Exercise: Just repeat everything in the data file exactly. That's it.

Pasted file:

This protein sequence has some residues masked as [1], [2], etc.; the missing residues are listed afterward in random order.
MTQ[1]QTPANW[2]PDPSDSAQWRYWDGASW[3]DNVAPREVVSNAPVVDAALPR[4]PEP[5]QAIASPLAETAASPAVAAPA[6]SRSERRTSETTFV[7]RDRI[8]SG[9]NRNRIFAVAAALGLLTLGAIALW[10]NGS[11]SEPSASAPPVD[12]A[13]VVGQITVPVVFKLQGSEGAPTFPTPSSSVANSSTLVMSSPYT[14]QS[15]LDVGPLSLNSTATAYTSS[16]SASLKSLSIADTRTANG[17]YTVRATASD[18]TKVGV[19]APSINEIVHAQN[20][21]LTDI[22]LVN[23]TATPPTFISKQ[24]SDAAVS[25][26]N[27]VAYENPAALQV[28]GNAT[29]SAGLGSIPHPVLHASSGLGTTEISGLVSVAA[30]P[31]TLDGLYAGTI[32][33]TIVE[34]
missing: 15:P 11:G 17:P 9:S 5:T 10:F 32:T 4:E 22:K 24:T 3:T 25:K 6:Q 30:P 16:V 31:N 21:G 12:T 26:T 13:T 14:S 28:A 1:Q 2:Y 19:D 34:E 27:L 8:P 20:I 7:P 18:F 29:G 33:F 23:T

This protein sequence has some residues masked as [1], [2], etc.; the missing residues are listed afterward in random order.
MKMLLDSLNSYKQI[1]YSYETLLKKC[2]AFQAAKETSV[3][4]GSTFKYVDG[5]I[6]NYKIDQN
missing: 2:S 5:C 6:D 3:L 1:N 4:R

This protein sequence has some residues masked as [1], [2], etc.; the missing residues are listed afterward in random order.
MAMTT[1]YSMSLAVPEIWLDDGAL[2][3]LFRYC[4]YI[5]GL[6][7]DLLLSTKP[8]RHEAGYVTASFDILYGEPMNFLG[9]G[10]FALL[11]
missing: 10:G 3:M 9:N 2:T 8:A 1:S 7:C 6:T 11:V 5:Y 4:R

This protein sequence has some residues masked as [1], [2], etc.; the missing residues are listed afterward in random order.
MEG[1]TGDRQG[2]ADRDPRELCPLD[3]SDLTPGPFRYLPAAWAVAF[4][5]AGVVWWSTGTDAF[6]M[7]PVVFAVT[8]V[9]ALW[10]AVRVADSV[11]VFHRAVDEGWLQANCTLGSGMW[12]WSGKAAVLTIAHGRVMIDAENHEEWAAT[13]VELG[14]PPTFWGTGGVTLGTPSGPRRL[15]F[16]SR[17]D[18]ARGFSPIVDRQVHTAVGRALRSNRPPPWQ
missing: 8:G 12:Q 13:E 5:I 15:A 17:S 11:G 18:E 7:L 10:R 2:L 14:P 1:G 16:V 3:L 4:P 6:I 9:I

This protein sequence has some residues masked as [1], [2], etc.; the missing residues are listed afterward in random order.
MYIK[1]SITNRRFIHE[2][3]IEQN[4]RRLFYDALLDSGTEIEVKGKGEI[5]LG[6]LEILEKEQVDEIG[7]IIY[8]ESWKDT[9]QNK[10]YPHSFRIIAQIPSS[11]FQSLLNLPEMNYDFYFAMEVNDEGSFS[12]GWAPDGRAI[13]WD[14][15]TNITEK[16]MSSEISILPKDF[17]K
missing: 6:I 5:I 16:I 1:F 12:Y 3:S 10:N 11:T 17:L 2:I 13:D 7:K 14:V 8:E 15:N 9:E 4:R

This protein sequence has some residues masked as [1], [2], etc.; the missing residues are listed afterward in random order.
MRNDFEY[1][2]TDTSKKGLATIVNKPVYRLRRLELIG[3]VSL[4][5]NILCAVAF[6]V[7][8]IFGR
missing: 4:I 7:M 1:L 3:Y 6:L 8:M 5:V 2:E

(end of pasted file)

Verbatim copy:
This protein sequence has some residues masked as [1], [2], etc.; the missing residues are listed afterward in random order.
MTQ[1]QTPANW[2]PDPSDSAQWRYWDGASW[3]DNVAPREVVSNAPVVDAALPR[4]PEP[5]QAIASPLAETAASPAVAAPA[6]SRSERRTSETTFV[7]RDRI[8]SG[9]NRNRIFAVAAALGLLTLGAIALW[10]NGS[11]SEPSASAPPVD[12]A[13]VVGQITVPVVFKLQGSEGAPTFPTPSSSVANSSTLVMSSPYT[14]QS[15]LDVGPLSLNSTATAYTSS[16]SASLKSLSIADTRTANG[17]YTVRATASD[18]TKVGV[19]APSINEIVHAQN[20][21]LTDI[22]LVN[23]TATPPTFISKQ[24]SDAAVS[25][26]N[27]VAYENPAALQV[28]GNAT[29]SAGLGSIPHPVLHASSGLGTTEISGLVSVAA[30]P[31]TLDGLYAGTI[32][33]TIVE[34]
missing: 15:P 11:G 17:P 9:S 5:T 10:F 32:T 4:E 22:K 24:T 3:T 25:K 6:Q 30:P 16:V 31:N 21:G 12:T 26:T 13:T 14:S 28:A 1:Q 2:Y 19:D 34:E 27:L 8:P 20:I 7:P 18:F 29:G 33:F 23:T

This protein sequence has some residues masked as [1], [2], etc.; the missing residues are listed afterward in random order.
MKMLLDSLNSYKQI[1]YSYETLLKKC[2]AFQAAKETSV[3][4]GSTFKYVDG[5]I[6]NYKIDQN
missing: 2:S 5:C 6:D 3:L 1:N 4:R

This protein sequence has some residues masked as [1], [2], etc.; the missing residues are listed afterward in random order.
MAMTT[1]YSMSLAVPEIWLDDGAL[2][3]LFRYC[4]YI[5]GL[6][7]DLLLSTKP[8]RHEAGYVTASFDILYGEPMNFLG[9]G[10]FALL[11]
missing: 10:G 3:M 9:N 2:T 8:A 1:S 7:C 6:T 11:V 5:Y 4:R

This protein sequence has some residues masked as [1], [2], etc.; the missing residues are listed afterward in random order.
MEG[1]TGDRQG[2]ADRDPRELCPLD[3]SDLTPGPFRYLPAAWAVAF[4][5]AGVVWWSTGTDAF[6]M[7]PVVFAVT[8]V[9]ALW[10]AVRVADSV[11]VFHRAVDEGWLQANCTLGSGMW[12]WSGKAAVLTIAHGRVMIDAENHEEWAAT[13]VELG[14]PPTFWGTGGVTLGTPSGPRRL[15]F[16]SR[17]D[18]ARGFSPIVDRQVHTAVGRALRSNRPPPWQ
missing: 8:G 12:Q 13:E 5:I 15:A 17:S 11:G 18:E 7:L 10:R 2:L 14:P 1:G 16:V 3:L 4:P 6:I 9:I

This protein sequence has some residues masked as [1], [2], etc.; the missing residues are listed afterward in random order.
MYIK[1]SITNRRFIHE[2][3]IEQN[4]RRLFYDALLDSGTEIEVKGKGEI[5]LG[6]LEILEKEQVDEIG[7]IIY[8]ESWKDT[9]QNK[10]YPHSFRIIAQIPSS[11]FQSLLNLPEMNYDFYFAMEVNDEGSFS[12]GWAPDGRAI[13]WD[14][15]TNITEK[16]MSSEISILPKDF[17]K
missing: 6:I 5:I 16:I 1:F 12:Y 3:S 10:N 11:T 17:L 2:I 13:D 7:K 14:V 8:E 15:N 9:E 4:R

This protein sequence has some residues masked as [1], [2], etc.; the missing residues are listed afterward in random order.
MRNDFEY[1][2]TDTSKKGLATIVNKPVYRLRRLELIG[3]VSL[4][5]NILCAVAF[6]V[7][8]IFGR
missing: 4:I 7:M 1:L 3:Y 6:L 8:M 5:V 2:E